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Friday, May 12, 2023


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(Speaking of the subversion of language,) a suggestion:

The popular terminology of "left" and "right" is, I think, unhelpful in many respects. In essence, it is the construct of revolutionary historians and parliamentarians who use it to model politics after the symbol of the National Assembly. It didn't come into frequent use in the United States until around the middle of the 20th century, likely because before the 20th century, U.S. politics most explicitly revolved around federalism v. anti-federalism, and insofar as we had a two-party system, the system tended to represent that tension. Since the U.S. became the global center of power, its politics became more and more modeled after the progress v. regress narrative, and at least since Nixon times the Republican Party has been the unprincipled and constantly-updating reactive force against the progress end of that equation. Because the movement has no principle other than "unify around reacting against 'the left'", the movement is constantly changing in order to keep up with left.

If "being further to the right" means dressing like some puff biker and assaulting women, and "being more moderately right" means having solidarity with and (yet worse) giving my attention to a Zionist and a pornography apologist, I'm really not sure I want anything to do with the label at all. I typically don't reject the characterization of "right wing" (out of humility), but if someone asks me where I "lean", I just say that I am a Christian in order to save myself the embarrassment and the false assignment of my values and beliefs. Two-dimensional models impose horribly inaccurate frame on political reality, which, if thinking geometrically, harmonizes much more with something like a self-assembling pyramidal structure.

I think it is Daniel Penny who is accused of manslaughter in the case of the death of Jordan Neely, and Daniel Perry who was recently sentenced to 25 years in prison for killing an armed BLM protester who approached his car in Austin. Both cases are miscarriages of justice.

Will B,

Thanks for catching my mistake! Here is the PERRY case: https://nypost.com/2023/05/10/former-soldier-daniel-perry-sentenced-to-25-years-for-killing-blm-protester/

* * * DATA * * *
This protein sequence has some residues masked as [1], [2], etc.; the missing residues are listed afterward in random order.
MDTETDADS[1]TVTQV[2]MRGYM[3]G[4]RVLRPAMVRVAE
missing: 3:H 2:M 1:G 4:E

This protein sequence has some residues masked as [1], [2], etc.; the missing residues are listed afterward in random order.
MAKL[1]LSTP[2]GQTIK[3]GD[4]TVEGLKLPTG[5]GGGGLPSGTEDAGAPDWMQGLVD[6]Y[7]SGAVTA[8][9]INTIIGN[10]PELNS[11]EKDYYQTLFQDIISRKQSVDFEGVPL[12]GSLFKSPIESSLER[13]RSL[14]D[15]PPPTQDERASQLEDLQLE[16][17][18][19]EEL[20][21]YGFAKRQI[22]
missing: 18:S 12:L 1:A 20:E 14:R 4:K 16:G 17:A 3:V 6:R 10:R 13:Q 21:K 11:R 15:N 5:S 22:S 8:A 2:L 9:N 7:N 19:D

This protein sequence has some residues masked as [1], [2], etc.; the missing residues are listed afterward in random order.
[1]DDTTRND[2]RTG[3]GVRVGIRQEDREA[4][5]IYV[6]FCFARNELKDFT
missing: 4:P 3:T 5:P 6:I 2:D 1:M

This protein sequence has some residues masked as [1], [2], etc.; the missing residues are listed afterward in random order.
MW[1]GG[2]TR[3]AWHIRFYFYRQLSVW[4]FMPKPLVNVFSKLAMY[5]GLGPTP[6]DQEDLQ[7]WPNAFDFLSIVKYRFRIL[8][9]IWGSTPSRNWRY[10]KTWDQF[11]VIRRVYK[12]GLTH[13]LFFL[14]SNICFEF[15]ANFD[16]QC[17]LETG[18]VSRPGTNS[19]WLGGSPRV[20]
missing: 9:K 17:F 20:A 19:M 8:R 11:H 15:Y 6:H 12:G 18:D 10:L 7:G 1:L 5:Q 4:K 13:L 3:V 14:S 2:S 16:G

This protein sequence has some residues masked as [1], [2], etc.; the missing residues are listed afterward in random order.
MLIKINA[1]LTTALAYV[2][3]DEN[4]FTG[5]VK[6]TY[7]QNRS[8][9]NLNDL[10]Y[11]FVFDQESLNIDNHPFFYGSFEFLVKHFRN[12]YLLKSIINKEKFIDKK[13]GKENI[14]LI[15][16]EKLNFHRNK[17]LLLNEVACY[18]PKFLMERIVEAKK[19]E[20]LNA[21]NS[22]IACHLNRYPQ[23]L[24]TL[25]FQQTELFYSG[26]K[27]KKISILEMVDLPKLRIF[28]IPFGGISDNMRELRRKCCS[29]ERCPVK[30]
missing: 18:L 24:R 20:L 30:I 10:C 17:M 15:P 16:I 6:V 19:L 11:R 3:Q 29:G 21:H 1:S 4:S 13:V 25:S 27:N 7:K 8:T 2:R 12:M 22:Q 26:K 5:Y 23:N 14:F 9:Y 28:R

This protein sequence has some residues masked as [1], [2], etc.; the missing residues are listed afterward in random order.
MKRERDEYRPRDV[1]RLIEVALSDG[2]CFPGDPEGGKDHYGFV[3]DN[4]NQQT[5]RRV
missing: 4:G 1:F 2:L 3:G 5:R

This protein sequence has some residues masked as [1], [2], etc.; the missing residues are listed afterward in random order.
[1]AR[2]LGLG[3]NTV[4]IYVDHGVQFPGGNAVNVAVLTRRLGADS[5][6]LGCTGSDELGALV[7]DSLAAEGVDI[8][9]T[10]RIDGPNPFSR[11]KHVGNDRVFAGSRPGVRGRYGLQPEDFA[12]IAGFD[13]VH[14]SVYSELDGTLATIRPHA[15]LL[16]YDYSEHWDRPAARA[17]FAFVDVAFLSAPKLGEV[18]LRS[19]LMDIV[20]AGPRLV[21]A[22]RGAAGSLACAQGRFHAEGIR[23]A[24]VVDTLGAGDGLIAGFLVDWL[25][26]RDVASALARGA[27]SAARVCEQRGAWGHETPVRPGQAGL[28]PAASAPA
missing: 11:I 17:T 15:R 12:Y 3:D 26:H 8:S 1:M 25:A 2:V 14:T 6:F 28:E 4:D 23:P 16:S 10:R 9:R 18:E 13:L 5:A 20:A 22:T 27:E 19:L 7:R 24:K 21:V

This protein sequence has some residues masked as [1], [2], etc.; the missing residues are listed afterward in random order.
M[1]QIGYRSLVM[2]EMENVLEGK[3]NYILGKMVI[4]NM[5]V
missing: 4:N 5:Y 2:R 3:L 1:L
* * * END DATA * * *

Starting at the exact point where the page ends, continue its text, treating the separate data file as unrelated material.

There is no "toxic masculinity".

There are perhaps "toxic males", such as the bikers in your example, but a million toxic males does not make for "toxic masculinity", any more than a trillion badly acting humans makes for "toxic humanity".

Look, by "toxic masculinity", the Progs mean to say that masculinity just IS toxic, inherently; they are NOT simply making the (asinine) observation that "some males act badly".

And this is their modus operandi: use words in a way that seems innocent enough, but alter the referents in just so subtle a way that their otherwise resistant interlocutors engage them in good faith on their novel usage, and thereby legitimize it.

What the Progs are actually attempting to do, is to systematize the feminization of men, by demonizing the genetic predisposition of males of the species toward physical aggression. They desperately need a compliant citizenry, and as long as there are "manly men" around, willing and able to go to war against threats to hearth and home, the position of the Progs will always be tenuous. So they're going to the lengths that they're going, in order to inculcate a generation of males with the idea that their masculinity is abhorrent, and "gurrl power!".

And so we have the widespread acceptance of male homosexuality, followed not-so-shortly by its valorisation, then gay marriage, and then gay adoption, and then the trans-craze along with its attendant drag-queen story-hour movement: men should be (second-rate) women, and women should be (second-rate) men, starting from the cradle.

These people do NOT respect and share your quest for intellectual and linguistic precision and clarity, man, and so, admitting to distinctions that, to them, have no difference, is to have lost the battle before you've even begun to fight.

My approach for years: I am having a conversation, and someone describes something as "racist". I promptly say, "There's no such thing as racism".

The stunned silence is typically ended by confused, red-faced blustering about how I must be mad.

Then I calmly say, "Okay: tell me what racism is."

To blank stares.

I usually get no answer at all (not even gestures in the direction of a definition), but only deflection and invective. But the more putatively thoughtful of my conversants (including fellow lawyers) eventually cobble together a definition that is either uselessly broad, or uselessly specific (i.e. either everyone is racist, or no one.)

Whether or not a seed is sown in them from such exchanges, the palpability of their discomfiture is delightful.

Anyway. Just some thoughts from the trenches.

Regarding those conservatives who claim there is no such thing as toxic masculinity, maybe this is what they have in mind. I would argue that toxic masculinity is a perversion of the masculine virtues. Thus "toxic masculinity" is simular to "toxic justice", "toxic temperance" or "toxic fortitude". It's only toxic in the sense that it is a perversion, either in excess or deficiency, of virtue. With that said, there are many behaviors that would count as "toxic masculinity". I'm thinking of someone like Andrew Tate. He thinks he's real masculine, but he's just sexually perverse.

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